Why Has the Data Wave Passed Over the Land Department?
Oil and Gas, Finance, and Manufacturing have spent billions of dollars on data. According to Dataversity, Data Analytics alone is estimated to generate $18.4 billion in spending in 2021. Everyone talks about data, and how to leverage it for better results, yet Land typically must use data from other departments to achieve those results..
Oil and Gas companies have always had “Big Data”, considering the size of geotechnical, reservoir, and subsurface data, but began realizing value around more modern data analysis starting in the late 1990’s. These companies beefed up their financial systems, integrated E&P systems, built advanced sensor technology, and tied together various departmental data into a central view. Soon Exploration and Drilling were sharing information with Production, and companies were making better-informed decisions. Unfortunately, on average the Land Department has been left behind.
We believe there are a couple of reasons for this. First, Land deals with legal documentation, which requires extensive interpretation while verifying ownership and obligations. There are several initiatives to provide artificial intelligence to assist here. Second, Land tends to be reactive to business initiatives. In other words, markets dictate acquisitions and divestitures. Geology and engineering dictate where to drill and how to organize the asset. Land plays a crucial role in both scenarios but has to rely on data from other business units, as well as public information. Public data is rarely available electronically, and no two counties offer access or data in the same way.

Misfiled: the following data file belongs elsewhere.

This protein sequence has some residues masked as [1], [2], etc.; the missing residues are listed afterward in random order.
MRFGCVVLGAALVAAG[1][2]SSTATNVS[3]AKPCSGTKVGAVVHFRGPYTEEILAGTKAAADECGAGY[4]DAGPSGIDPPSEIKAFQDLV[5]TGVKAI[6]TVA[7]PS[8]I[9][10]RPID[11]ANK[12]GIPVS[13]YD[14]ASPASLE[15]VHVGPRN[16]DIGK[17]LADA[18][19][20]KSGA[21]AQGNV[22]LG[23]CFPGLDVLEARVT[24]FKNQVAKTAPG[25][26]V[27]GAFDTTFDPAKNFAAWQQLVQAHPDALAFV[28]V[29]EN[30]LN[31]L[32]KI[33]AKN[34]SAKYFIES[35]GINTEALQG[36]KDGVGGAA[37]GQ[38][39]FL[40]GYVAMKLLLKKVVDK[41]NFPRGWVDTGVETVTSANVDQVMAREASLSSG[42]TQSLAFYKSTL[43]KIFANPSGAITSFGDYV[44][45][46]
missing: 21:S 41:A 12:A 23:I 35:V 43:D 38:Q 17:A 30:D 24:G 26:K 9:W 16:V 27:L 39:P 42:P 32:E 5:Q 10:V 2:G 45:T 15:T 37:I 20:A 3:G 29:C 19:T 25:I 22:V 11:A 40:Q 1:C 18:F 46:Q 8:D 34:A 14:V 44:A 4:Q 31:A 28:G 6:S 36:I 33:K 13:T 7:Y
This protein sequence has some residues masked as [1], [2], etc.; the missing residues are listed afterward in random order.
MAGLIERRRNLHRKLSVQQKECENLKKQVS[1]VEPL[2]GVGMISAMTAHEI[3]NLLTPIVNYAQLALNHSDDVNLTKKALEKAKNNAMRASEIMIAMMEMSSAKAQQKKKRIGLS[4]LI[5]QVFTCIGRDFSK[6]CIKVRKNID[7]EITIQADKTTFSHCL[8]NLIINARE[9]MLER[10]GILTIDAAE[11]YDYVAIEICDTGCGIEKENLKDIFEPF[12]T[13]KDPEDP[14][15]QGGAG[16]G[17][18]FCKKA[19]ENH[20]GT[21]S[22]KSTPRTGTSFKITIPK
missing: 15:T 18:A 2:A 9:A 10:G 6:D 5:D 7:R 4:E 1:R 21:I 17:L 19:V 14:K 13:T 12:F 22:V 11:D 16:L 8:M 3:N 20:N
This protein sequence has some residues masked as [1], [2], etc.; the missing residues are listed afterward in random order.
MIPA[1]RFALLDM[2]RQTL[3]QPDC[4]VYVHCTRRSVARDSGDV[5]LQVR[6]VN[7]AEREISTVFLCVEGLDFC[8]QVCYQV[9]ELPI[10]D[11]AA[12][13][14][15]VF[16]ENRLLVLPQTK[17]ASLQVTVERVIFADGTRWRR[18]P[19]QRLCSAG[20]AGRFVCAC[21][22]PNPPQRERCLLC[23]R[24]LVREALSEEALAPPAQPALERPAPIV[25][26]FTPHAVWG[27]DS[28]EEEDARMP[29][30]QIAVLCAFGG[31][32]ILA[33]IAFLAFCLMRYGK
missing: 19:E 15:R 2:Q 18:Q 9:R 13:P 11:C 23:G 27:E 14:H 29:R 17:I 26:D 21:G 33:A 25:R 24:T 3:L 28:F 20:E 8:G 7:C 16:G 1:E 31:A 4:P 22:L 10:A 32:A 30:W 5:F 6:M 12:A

To summarize, Land is often asked to respond to, rather than direct, data analysis efforts. They’re also asked to make sense of a wide array of data types from a variety of data systems. There are a variety of Land “systems” on the market today, yet they all require data conversion from other systems before they can provide value. PLM was faced with this issue on a larger scale, working with multiple companies, with multiple data sources and various Land systems. We developed our own unique way of providing actionable Land data in a logical manner.
We approach Land requirements from a consultative angle. We know that every equity firm, mineral buyer, oil and gas producer, trader and lease buyer has their own “special sauce”. Therefore, we work to understand the unique needs for each and collate the data into a single reference point, delivered in a map. We don’t offer a “system”, but a customized workflow to deliver information(data) where needed and in the proper context.